Aunt Cissy knew my father. She was frightened by him given his age and height. He was over 6 feet tall, even as a teenager. He was also a much different person than Cissy’s 4 brothers. The dynamic in that household was far different than anything that my father ever experienced. So I can only imagine how “pleasant” Henry Dunn’s infrequent visits to his father and step-mother would have been.

 

My grandfather, Cecil Lee Robison, and his 7 siblings. Cecil Lee is in the upper right  hand corner.

My grandfather, Cecil Lee Robison, and his 7 siblings. Cecil Lee is in the upper right hand corner.

Henry Dunn’s father, Cecil Lee Robison, was also a tall man. He was a successful businessman in Evergreen working as an accountant and had been a deacon of his church. In other words, a well-respected citizen of his community. However, his home life was less than the typical 1940’s or 1950’s home life. His relationship with his family was not particularly warm and cozy. However, he was a loyal and faithful father and husband who, along with Hilda Mae, his wife, raised 5 children who were respected in their own right: a mayor, a teacher, a State Fire Marshall,

an independent business owner, an early DNA researcher… All quite successful.

There are quite a few more details I’d like to share. I’m sure you’ll want to hear about Uncle Michael, the early 1960’s DNA researcher at Duke University.

So as much as I’ve tried to put this whole amazing story into 2 parts, I’ve got to stretch it out with at least one more installment and maybe two.

Stay tuned!

 

Mocavo (a great resource) is moving to FindMyPast…soon!

Below is the body of an email I received today regarding my Mocavo account. I also have an account at FindMyPast. That part of the merger will be interesting! And the merger is taking place TODAY, 23 MARCH 2016!!

Mocavo is moving to Findmypast

We’re contacting you to let you know that the Mocavo website will be closing at midnight today (Wednesday 23rd March) and that your account will be moving over to Findmypast in the next few days. Plus, over the coming weeks, all of Mocavo’s records and much, much more will soon be available on Findmypast.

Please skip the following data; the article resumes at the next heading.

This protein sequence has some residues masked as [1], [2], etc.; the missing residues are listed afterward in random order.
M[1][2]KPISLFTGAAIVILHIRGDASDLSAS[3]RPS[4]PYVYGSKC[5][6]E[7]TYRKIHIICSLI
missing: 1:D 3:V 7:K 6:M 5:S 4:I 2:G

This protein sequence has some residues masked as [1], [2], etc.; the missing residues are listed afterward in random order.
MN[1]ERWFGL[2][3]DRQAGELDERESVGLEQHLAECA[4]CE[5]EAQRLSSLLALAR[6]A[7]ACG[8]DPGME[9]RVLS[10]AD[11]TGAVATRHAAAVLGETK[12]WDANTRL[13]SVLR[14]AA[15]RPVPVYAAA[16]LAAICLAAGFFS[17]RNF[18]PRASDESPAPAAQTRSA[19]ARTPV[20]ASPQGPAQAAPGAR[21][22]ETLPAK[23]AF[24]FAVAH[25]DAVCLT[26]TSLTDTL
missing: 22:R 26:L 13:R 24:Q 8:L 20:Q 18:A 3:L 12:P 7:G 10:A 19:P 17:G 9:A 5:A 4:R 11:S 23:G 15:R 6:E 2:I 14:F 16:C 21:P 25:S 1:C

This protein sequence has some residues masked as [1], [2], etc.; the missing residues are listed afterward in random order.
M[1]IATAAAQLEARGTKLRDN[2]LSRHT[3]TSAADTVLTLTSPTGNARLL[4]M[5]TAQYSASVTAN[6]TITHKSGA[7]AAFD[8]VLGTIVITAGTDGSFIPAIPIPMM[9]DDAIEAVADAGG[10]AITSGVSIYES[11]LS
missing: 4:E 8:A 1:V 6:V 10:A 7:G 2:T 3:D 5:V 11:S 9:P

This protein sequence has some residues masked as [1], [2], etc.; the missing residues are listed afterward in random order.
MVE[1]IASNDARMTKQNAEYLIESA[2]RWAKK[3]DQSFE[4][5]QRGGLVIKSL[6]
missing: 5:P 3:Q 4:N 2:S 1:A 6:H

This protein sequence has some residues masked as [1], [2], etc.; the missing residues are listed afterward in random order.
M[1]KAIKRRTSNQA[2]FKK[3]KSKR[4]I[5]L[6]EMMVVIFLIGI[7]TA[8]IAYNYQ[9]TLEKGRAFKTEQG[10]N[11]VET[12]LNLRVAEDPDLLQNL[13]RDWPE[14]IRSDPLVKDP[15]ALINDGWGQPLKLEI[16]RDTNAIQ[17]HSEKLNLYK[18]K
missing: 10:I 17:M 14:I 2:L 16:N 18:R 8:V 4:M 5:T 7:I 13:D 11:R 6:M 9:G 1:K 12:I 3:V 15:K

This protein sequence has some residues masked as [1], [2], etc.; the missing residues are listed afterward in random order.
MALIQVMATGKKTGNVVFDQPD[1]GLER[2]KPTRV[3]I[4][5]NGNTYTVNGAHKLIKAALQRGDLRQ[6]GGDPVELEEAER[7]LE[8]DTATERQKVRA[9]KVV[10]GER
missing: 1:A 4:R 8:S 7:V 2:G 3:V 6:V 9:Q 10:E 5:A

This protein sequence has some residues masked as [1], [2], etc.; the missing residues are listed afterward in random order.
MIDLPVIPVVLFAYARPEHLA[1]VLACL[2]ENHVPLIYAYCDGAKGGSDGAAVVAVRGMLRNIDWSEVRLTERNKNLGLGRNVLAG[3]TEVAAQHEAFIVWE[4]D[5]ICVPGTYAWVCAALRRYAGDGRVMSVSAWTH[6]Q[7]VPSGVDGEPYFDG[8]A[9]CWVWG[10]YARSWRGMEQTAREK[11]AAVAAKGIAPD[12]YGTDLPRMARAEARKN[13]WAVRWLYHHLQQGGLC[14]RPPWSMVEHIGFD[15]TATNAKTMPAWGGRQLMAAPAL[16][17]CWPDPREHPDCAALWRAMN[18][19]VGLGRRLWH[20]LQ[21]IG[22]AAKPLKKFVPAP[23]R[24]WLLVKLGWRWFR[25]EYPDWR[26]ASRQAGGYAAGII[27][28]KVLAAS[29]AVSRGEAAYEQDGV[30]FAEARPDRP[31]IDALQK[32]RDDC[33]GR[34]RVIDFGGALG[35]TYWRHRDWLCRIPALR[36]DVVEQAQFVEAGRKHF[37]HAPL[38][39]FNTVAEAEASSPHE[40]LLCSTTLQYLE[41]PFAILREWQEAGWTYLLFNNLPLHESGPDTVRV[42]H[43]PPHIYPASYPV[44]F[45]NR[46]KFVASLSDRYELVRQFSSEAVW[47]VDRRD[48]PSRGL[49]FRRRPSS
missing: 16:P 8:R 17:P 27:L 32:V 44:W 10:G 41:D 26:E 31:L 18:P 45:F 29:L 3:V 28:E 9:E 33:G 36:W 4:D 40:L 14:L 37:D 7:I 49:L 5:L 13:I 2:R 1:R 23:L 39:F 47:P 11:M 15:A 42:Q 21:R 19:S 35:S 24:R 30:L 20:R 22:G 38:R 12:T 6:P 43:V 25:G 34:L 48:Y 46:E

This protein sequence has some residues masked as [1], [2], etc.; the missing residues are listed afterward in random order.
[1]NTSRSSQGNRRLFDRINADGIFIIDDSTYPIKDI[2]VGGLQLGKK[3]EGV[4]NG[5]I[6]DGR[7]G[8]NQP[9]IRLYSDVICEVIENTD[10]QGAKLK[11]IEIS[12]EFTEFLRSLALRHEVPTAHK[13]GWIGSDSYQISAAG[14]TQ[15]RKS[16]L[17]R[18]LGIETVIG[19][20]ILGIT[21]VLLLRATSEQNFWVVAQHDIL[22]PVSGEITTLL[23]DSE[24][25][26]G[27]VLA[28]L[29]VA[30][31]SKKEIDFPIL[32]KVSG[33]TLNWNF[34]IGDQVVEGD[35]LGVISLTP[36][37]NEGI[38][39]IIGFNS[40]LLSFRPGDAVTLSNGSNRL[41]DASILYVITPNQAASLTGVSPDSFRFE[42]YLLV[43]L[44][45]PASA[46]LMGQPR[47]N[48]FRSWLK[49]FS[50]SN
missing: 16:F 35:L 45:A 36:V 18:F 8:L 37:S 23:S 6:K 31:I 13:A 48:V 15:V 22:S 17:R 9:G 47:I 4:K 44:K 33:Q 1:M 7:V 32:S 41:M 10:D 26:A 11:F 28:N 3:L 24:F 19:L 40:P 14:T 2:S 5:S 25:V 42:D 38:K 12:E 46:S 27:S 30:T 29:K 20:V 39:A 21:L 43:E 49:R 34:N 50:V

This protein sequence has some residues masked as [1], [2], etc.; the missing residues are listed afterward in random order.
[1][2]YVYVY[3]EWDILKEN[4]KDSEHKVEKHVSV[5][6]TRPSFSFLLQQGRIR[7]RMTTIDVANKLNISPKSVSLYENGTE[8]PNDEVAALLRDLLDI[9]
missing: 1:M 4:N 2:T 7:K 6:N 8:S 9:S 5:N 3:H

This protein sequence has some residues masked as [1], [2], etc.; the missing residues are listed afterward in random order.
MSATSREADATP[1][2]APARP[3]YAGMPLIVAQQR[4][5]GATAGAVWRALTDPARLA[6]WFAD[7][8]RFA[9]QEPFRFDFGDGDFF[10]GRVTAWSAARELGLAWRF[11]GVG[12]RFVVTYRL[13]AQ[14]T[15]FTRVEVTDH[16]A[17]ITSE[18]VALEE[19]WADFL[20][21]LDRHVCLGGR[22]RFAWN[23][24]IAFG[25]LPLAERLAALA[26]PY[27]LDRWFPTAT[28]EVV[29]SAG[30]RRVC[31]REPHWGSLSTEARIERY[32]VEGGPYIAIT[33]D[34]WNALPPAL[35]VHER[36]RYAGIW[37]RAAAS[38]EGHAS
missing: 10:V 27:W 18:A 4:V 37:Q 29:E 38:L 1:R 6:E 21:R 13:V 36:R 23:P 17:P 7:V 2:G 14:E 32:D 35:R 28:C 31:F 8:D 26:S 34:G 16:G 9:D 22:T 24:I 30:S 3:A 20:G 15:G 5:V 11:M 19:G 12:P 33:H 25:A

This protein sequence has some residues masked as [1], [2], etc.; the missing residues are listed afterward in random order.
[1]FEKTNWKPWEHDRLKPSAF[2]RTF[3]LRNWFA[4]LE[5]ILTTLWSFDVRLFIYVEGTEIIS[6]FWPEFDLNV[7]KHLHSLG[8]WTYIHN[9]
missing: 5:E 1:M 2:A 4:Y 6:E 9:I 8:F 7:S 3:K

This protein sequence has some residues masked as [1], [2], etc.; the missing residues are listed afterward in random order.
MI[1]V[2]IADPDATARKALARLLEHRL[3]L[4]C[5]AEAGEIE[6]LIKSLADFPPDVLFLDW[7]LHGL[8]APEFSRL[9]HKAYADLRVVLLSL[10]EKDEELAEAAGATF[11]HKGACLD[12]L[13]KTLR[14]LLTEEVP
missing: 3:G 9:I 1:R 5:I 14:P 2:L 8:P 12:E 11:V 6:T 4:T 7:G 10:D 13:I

Find out more

 

What do I need to do?

Your Mocavo account details will automatically transfer to Findmypast, where we’ll give you a 30 day trial, completely free. You’ll receive further instructions on setting up your account in a follow-up email.

We have all sorts of help content to get you started here on our blog.

 

What’s great about Findmypast?

Findmypast is the perfect place to dig further back into your family’s history and here’s why.

  1.5 million UK BMD Records: The largest online collection of UK parish records anywhere
 
  100 Million US marriage Records: The only place you’ll find 360 years of marriage records that include more than 450 million names
 
  110 million Irish Parish Records: The largest collection of Irish records available anywhere online (over 300 million names)
 
  1939 register – 41 million records: The only place you can access this Wartime Domesday Book
 
  100 Million Travel Records: Trace your English, Irish and Australian ancestors in our migration records and passenger lists.
 
  3 Million England & Wales Crime Records: The largest online collection of UK crime & punishment records (1779-1936)
 
  13 Million British & Irish Newspapers: The largest online collection of searchable historic British and Irish newspapers
 
  65 Million World Military Records: The most comprehensive online Naval collection, Royal Air Force collection and British Army service records

 

What about my Mocavo family tree?

If you have a tree, we’ll be migrating it over to Findmypast and sending you a link for where you can access it shortly. But, if you can’t wait, you can always export your GEDCOM file now. Just read the instructions below to find out how.

  Click on the “Family Trees” tab at the top of the Mocavo homepage and select “My Trees” from the dropdown list.
 
  On the page called “Settings & Preferences“, click “Export” next to the tree(s) you wish to back up.
 
  Click the “EXPORT GEDCOM” button to download your tree. This will be emailed to you – keep it safe and we’ll be in touch with instructions on how to import it to FMP once your account has been migrated.

 

Export tree

 

 

 

 

  Get in touch

You can contact our customer service team with any questions by email at support@findmypast.com

From,
The Mocavo & Findmypast team